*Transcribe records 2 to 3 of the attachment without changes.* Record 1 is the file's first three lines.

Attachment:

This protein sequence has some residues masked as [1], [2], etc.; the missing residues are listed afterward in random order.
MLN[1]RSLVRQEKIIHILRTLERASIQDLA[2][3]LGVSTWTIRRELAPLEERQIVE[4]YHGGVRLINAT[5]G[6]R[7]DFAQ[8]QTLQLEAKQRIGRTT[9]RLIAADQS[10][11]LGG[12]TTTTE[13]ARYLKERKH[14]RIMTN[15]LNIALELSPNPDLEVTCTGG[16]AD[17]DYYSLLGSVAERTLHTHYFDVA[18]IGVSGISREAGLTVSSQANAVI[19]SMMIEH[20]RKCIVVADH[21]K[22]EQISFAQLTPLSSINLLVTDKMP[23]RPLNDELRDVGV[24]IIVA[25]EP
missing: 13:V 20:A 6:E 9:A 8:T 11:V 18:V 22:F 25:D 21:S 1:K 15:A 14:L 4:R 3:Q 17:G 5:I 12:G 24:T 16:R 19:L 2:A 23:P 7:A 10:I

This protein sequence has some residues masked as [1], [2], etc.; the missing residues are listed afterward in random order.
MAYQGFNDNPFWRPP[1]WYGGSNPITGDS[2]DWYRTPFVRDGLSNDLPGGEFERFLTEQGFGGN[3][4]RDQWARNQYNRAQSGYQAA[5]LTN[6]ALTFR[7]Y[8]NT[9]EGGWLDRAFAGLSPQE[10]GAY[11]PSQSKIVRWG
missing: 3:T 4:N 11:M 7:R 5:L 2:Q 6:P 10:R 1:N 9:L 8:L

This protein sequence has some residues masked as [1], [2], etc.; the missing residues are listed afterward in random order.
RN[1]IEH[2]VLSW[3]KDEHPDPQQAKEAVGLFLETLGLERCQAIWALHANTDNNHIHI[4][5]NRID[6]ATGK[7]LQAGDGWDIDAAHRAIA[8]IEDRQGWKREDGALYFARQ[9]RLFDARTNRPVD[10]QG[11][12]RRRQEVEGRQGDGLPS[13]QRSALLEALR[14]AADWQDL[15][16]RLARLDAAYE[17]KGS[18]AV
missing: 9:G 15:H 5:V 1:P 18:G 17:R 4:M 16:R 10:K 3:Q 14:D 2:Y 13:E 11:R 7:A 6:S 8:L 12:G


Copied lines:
This protein sequence has some residues masked as [1], [2], etc.; the missing residues are listed afterward in random order.
MAYQGFNDNPFWRPP[1]WYGGSNPITGDS[2]DWYRTPFVRDGLSNDLPGGEFERFLTEQGFGGN[3][4]RDQWARNQYNRAQSGYQAA[5]LTN[6]ALTFR[7]Y[8]NT[9]EGGWLDRAFAGLSPQE[10]GAY[11]PSQSKIVRWG
missing: 3:T 4:N 11:M 7:R 5:L 2:Q 6:P 10:R 1:N 9:L 8:L

This protein sequence has some residues masked as [1], [2], etc.; the missing residues are listed afterward in random order.
RN[1]IEH[2]VLSW[3]KDEHPDPQQAKEAVGLFLETLGLERCQAIWALHANTDNNHIHI[4][5]NRID[6]ATGK[7]LQAGDGWDIDAAHRAIA[8]IEDRQGWKREDGALYFARQ[9]RLFDARTNRPVD[10]QG[11][12]RRRQEVEGRQGDGLPS[13]QRSALLEALR[14]AADWQDL[15][16]RLARLDAAYE[17]KGS[18]AV
missing: 9:G 15:H 5:V 1:P 18:G 17:R 4:M 16:R 10:K 3:Q 14:D 2:Y 13:E 11:R 7:A 6:S 8:L 12:G